2022 has seen employees focus on the purpose of the organisations they work for. There is growing pressure on companies to ensure they are sharing and communicating company values and demonstrating their impact on society, with employees finding it increasingly important that their employers act ethically and with integrity. Any business that ignores these factors will lose out when looking to attract new talent. Diversity, sustainability and minimising impact on the environment are all key factors for candidates looking for new roles.

Media stories flagged the growth of so-called ‘quiet quitting’ – doing the bare minimum at work - gaining momentum as a trend online in 2022, but this is not something we’ve observed in our network.

Following years of pandemic lockdowns that involved 100% remote working, the preferred hybrid model, favoured by most employers and employees, is two to three days in the office per week. Employees are pushing for a more balanced life, while employers are seeking the benefits of collaborative face-to-face time. Businesses insisting on Monday to Friday office-based work are accessing a much smaller talent pool, or having to pay as much as 10% more to attract new talent.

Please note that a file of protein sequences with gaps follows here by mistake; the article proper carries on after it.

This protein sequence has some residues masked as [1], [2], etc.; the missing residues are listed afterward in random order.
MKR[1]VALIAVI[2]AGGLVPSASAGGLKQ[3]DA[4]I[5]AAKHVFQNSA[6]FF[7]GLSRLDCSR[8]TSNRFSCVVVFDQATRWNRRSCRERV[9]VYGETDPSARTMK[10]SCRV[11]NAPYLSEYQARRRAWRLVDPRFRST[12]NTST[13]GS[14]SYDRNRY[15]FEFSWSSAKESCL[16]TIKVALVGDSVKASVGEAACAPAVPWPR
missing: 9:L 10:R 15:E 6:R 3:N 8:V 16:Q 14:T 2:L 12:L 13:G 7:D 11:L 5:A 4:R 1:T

With pay historically higher in London and the South East, salaries are now becoming more consistent across the regions as remote working becomes the norm - especially within hard to fill positions. This is putting regional businesses under pressure, with many struggling to hire.

As a result of these cost pressures, more businesses are being forced to consider outsourcing their hard to find roles.

How are UK employers attracting talent?

Matching inflation with a significant increase in base salary is the obvious first step. But what else are UK businesses doing to secure top talent?

  • Focusing on employer branding: Employers are actively promoting their purpose, mission and values.
  • Improving career path development: Creating structured and clearly defined career progression routes and training opportunities.
  • Increasing flexible working: 10% of businesses in the UK offer a fully remote model, while 15% are asking employees to work full time in the office. The remaining 75% offer flexibility, with the right balance for most falling somewhere in between the two.
  • Focusing on wellbeing: Businesses are defining and communicating their commitment to employee wellbeing.
  • Considering innovative approaches: Some are exploring condensed working weeks, moving towards an output-based measurement of success.
  • Prioritising speed: Businesses are also committing to faster selection processes.